Written by RMI’s MD, Ken Kemp.

“Learning is the only way to turn failure into success.”

The above statement is the introduction to the website for the recently-launched Museum of Failure in Helsingborg, Sweden. As it explains:
“The Museum of Failure is a collection of interesting failures. The majority of all innovation projects fail and the museum showcases these failures to provide visitors a fascinating learning experience. The collection consists of over seventy failed products and services from around the world. Every item provides unique insight into the risky business of innovation.”

Apart from the exhibits themselves, they are planning themed events including a ‘Failed Beer Tasting’ and a concert by renowned pianist Per Tengstrand performing some of the less successful music from famous composers. For example, the first versions of Beethoven’s 5th Symphony were far from perfect.

Products featuring in the museum’s exhibits include Harley-Davidson perfume, Kodak digital camera , Sony Betamax and Lego Fibre Optics. Check out http://www.museumoffailure.se/ and, in particular, their media coverage which is quite impressive.

Now it may seem a bit strange to celebrate failure but, after all, where would we be without it? Where would the challenges be? Failure is fine as long as we do something to turn it around into something positive. If you don’t push your boundaries to the extent of reaching the point of failure, how do you know how far you can go? And then, by learning how to solve it, you can deliver a better product, a more innovative service, a faster marathon, an improved sales pitch, a more satisfying relationship, perhaps.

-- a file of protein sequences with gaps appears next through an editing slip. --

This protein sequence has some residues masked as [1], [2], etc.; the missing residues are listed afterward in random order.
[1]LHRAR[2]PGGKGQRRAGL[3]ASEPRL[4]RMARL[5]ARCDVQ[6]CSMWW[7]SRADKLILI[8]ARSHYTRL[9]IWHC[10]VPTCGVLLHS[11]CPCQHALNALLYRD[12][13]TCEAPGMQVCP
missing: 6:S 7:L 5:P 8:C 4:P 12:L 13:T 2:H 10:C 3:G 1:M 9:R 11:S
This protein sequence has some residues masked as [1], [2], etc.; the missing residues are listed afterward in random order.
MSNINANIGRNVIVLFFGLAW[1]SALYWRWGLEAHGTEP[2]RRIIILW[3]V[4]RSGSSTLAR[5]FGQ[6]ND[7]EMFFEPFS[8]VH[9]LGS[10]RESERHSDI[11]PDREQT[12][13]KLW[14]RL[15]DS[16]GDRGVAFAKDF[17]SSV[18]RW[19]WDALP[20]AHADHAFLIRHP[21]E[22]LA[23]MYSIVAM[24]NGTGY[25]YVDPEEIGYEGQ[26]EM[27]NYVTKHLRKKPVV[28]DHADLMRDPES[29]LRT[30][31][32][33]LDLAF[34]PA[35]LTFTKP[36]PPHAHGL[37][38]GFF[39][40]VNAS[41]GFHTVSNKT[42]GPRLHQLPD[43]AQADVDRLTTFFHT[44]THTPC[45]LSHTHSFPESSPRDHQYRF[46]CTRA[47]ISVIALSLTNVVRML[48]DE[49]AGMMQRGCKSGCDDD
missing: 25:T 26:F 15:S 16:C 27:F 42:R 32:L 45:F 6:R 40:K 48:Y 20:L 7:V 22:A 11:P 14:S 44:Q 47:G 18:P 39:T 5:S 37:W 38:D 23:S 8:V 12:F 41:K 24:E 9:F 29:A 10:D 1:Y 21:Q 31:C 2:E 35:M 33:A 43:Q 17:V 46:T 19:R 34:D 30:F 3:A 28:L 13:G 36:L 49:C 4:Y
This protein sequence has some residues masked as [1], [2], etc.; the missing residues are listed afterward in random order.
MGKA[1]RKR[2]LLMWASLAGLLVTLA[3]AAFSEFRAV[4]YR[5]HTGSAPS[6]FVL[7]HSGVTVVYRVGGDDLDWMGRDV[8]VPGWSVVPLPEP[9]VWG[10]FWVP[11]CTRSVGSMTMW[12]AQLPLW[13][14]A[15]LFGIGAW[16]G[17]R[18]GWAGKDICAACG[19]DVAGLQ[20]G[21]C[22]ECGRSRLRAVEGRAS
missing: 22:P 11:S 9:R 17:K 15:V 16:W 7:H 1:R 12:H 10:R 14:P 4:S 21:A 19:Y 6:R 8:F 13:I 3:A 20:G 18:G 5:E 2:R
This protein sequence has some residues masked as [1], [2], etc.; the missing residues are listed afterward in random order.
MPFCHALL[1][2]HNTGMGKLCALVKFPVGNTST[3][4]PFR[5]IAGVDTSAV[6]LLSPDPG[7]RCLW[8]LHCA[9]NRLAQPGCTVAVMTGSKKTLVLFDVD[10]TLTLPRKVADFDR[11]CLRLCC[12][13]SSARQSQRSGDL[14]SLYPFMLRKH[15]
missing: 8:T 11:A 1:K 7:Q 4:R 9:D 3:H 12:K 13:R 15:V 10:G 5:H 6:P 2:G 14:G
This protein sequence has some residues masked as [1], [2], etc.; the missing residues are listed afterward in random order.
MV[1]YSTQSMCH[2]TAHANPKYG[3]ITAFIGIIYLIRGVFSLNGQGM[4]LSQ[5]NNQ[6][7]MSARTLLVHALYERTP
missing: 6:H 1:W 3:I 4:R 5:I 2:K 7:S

For example, Sandler Training encourages sales people to fail faster. It makes sense, doesn’t it? The faster you fail, the quicker you learn and move forward. It’s the fear of failure that holds us back.

However, I’m not suggesting that all failure is good – it’s only productive if it happens for the right reasons such as trying to innovate or introduce something different into the mix. To quote Benjamin Franklin: “By failing to prepare, you are preparing to fail.”

Here’s another quote for you, this time from Bill Gates: “It’s fine to celebrate success, but it is important to heed the lessons of failure.”

Reaching the point of failure shakes things up, challenges traditional thinking, breaks new ground. Why do so many people expect new and better results at work when they’re doing the same thing, the same task in the same way? It just doesn’t make sense does it?

Now, of course, I would suggest that training could be one solution – by being introduced to new ideas and techniques by a third party, it can equip and empower you to move on to the stage where you are celebrating success again and again, even if there is a hiccup or two along the way.

Do not be afraid of failure – embrace it, learn from it and move on to achieve great things in your life. Challenge yourself. Move out of your comfort zone into where the magic happens.

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